I wanted to try some new sounds in the Sundrops recording for Butterfly Away so I bought an Ebow. An Ebow is a battery-powered gadget that you hold over an electric guitar pickup to make long, sustained notes. gas key staking There’s a bit of a learning curve to figure the thing out but you can simulate a violin being bowed and make other crazy sounds with it. I used my Ebow to track 3 and 4 part harmonies on my electric guitar. youtube gas pedal I like to geek out on that stuff and figure out how to voice my chords and make things sound all lush and pretty.

The electric guitar parts were informed by this science lesson. I split an electric guitar part in half and then played the first half on one track in the right speaker, then the second half on another track in the left speaker. The idea was this coming together of two distinct parts to create the one. Like a caterpillar reorganizing its inners to become a butterfly.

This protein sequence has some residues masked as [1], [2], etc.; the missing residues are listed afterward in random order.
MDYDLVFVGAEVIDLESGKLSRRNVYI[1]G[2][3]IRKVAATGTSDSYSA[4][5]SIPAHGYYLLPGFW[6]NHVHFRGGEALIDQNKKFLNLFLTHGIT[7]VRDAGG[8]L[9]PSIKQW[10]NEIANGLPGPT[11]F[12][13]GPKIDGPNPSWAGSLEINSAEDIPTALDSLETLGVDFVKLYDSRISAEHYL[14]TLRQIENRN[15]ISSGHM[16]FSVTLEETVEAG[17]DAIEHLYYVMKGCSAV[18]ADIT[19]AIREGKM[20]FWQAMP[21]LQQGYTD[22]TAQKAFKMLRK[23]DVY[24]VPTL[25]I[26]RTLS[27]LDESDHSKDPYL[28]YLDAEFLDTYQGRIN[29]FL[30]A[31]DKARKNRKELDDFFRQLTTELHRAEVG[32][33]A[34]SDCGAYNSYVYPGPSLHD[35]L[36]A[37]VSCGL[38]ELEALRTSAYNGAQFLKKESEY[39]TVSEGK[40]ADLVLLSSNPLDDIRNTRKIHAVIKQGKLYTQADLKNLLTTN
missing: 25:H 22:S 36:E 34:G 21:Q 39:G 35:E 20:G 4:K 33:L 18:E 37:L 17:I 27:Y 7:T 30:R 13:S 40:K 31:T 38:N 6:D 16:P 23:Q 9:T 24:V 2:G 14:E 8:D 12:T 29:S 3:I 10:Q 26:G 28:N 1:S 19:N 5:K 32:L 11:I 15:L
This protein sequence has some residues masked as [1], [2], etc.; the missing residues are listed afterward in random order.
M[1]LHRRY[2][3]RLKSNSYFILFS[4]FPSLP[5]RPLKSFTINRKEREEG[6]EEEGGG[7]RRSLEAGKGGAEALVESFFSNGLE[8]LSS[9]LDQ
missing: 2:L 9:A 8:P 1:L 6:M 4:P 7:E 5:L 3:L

The first verse was partially written that day, but some of the words were different. The 2nd verse was added later, and the 3rd verse about the treasure chest was written in the recording studio when Johnny Bregar and I realized the song needed another verse. I asked Chris Ballew ( Caspar Babypants) to sing the 3rd verse and was happy that he agreed to do it.

The title line (It’s gotta rain if you want a rainbow) came and I thought it needed to be turned into a song. 100 gas vs 10 ethanol Everyone loves the sunshine. It’s an easy thing to do. But sometimes it’s a struggle to make it through those rainy days. There’s a lot of things like that, where you have to wait or push or work through the rough spots to get to the gold on the other side.